I added salt and cold raw eggs to cold water in an All-Clad D5 18/10 stainless steel pot before turning the burner on. After the salt water was boiled and eggs were taken out, I saw a lot white spots on the bottom of the pot. I tried to clean with Bar Keepers' Friend, but could not remove the white spots. All-Clad said the white spots were pits etched by undissolved salt in cold water (i.e., I should have add salt to boiled water instead) and the pits were harmless. Does anyone know what the white spots are chemically and if the white spots render the pot unusable according to food safety?

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    Questions regarding health are typically considered off-topic here (we're amateur cooks, not doctors!) but we can probably help if you want to know how to remove them. If so, I'd recommend that you use the "edit" link under your question text to add that in. Also, adding a picture might be really helpful to identify these. – logophobe May 27 '15 at 21:25
  • Sounds strange , table salt in cold water in the pan a few hours should have no visible affect on SS. – blacksmith37 Mar 19 '18 at 3:01

Chemically the pits etched in your pot are the absence of the stainless steel material that makes up the pot. In other words the white spots you're seeing are where a small amount of the stainless steel has been removed from the surface of the pot, much like it had been scraped off. So the pits are completely harmless because they're not actually any kind of chemical substance.

Chemically what causes the etched pits to appear is that the chlorine from the salt attacks the passive film of chromium oxide that normally protects the surface of stainless steel. Stainless steel gets its corrosion resistant properties through the addition of chromium. When exposed to oxygen the chromium in the steel oxidizes and forms a very thin layer of chromium oxide on the surface the metal. This layer prevents oxygen from going further into the steel preventing it from further oxidation (rusting).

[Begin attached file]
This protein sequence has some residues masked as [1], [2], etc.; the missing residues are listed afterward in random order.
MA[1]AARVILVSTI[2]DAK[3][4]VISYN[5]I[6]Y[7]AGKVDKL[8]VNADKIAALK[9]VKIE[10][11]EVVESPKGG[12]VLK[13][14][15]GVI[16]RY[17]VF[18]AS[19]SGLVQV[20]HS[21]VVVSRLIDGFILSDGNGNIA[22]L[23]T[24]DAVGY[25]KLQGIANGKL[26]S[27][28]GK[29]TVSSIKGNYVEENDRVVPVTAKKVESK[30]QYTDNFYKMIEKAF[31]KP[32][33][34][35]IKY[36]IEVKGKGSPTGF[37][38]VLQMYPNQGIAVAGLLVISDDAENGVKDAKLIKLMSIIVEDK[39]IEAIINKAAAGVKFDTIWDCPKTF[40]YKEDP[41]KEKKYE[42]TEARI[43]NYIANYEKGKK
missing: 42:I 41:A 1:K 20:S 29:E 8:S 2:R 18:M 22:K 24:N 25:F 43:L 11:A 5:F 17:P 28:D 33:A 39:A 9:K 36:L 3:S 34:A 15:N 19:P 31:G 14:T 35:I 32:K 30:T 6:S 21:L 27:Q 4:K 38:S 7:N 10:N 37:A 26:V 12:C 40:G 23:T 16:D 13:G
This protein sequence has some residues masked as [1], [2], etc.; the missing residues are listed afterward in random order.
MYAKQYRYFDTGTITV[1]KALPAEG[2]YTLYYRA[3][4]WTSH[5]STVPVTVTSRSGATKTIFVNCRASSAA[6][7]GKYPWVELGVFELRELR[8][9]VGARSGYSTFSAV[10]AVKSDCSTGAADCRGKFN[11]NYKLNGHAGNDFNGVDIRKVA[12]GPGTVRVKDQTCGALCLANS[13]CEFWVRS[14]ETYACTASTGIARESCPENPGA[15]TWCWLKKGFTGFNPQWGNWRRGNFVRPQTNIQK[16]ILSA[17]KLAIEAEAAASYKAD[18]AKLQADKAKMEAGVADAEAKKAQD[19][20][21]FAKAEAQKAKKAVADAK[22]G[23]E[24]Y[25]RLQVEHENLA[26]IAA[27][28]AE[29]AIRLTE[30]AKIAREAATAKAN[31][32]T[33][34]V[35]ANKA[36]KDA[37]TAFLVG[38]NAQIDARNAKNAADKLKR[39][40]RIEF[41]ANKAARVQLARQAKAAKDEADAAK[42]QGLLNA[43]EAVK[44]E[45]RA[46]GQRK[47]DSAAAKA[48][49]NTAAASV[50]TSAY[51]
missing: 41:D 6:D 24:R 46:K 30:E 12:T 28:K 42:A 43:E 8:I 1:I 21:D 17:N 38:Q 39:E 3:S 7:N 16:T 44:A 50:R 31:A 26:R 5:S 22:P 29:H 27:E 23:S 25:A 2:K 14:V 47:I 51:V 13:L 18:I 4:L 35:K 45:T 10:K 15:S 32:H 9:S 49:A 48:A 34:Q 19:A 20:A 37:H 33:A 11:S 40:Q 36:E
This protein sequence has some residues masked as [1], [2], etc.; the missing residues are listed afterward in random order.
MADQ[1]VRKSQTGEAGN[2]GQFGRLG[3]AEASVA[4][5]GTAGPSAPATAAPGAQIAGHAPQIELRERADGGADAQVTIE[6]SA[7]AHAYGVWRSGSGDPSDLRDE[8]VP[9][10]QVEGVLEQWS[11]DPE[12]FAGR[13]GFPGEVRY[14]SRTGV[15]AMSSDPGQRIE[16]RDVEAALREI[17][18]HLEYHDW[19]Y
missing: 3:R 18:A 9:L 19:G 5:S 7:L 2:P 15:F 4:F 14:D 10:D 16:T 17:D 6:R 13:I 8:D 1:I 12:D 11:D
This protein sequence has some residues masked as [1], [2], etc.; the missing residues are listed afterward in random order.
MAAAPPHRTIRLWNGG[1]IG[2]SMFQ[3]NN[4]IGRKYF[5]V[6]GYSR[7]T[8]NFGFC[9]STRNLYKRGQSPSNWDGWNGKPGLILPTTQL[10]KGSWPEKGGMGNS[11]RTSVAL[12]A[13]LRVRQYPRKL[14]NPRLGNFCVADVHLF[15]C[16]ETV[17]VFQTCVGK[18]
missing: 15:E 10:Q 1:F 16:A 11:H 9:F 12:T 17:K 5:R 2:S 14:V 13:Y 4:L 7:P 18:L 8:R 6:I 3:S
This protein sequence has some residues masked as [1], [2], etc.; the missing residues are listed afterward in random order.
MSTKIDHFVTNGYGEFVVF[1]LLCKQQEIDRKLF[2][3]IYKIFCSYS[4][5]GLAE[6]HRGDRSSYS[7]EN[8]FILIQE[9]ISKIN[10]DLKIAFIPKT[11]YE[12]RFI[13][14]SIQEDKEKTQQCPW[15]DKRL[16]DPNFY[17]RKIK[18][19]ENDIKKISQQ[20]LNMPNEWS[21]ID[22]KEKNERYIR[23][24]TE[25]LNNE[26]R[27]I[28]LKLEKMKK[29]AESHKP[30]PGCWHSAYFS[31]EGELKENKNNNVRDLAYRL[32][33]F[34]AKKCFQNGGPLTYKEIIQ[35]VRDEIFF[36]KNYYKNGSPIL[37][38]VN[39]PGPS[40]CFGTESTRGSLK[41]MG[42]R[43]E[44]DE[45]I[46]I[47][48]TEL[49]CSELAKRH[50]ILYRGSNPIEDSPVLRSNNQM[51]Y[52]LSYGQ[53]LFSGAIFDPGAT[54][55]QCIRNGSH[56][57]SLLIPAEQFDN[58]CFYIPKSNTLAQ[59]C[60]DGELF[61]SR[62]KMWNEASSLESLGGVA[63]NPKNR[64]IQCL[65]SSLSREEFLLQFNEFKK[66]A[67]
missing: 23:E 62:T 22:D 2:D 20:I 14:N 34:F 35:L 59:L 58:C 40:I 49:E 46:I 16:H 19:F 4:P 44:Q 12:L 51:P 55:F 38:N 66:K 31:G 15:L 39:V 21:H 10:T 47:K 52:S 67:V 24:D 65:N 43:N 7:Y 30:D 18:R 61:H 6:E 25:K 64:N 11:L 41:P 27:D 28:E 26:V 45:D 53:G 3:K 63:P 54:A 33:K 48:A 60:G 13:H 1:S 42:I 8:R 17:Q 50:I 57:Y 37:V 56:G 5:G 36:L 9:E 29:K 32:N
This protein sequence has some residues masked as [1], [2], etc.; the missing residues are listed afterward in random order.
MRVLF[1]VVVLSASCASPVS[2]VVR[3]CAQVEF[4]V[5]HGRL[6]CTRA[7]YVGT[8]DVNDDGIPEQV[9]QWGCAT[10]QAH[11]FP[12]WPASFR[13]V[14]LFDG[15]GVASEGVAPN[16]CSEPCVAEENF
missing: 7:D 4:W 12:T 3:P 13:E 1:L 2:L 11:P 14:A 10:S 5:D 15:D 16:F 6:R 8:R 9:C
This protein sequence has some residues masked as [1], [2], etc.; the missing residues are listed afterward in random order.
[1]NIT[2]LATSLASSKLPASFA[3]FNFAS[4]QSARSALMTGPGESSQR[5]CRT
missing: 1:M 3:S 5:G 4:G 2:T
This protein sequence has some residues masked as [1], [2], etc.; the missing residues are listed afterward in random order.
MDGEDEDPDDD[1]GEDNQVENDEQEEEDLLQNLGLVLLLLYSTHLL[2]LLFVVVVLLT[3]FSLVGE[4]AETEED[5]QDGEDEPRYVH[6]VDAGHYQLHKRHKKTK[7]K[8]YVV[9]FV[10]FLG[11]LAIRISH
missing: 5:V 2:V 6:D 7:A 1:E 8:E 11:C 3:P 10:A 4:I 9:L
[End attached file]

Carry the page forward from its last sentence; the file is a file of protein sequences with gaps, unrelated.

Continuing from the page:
Normally stainless steel isn't harmed by salt dissolved in water or by the chlorine found in tap water. However things are different when a grain of salt sits at the bottom of a pot. It will dissolve into chloride ions (along with sodium ions) that are concentrated against a small spot on the surface of the pot. What exactly happens then isn't entirely clear, I've read conflicting descriptions, but the reaction seems to reinforce itself causing the chromium oxide layer at that spot to be removed. This exposes the steel underneath to damage by both chloride from the salt and oxygen dissolved in the water.

(The Chemistry Stack Exchange has a question on how chlorine attacks stainless steel if you want a more scientific explanation.)

There's really nothing you can do or need to do fix the spots at the bottom of your pot. You can't remove something that's not there. A new chromium oxide layer has already formed over the pits and your pots is as corrosion resistant as before.

  • Thanks Ross for explaining. However, "A new chromium oxide layer has already formed over the pits and your pots is as corrosion resistant as before." is not good enough. It will keep pitting and the chemicals will be added to what I cook. – A guest Mar 19 '18 at 1:51
  • @Aguest No, that’s not true. The existing pits won’t encourage further corrosion. – Sneftel Nov 4 '20 at 21:10
  • Existing pits, similar to under deposit and oxygen depletion , are a common problem causing corrosion of SS for industry. – blacksmith37 Nov 5 '20 at 16:56

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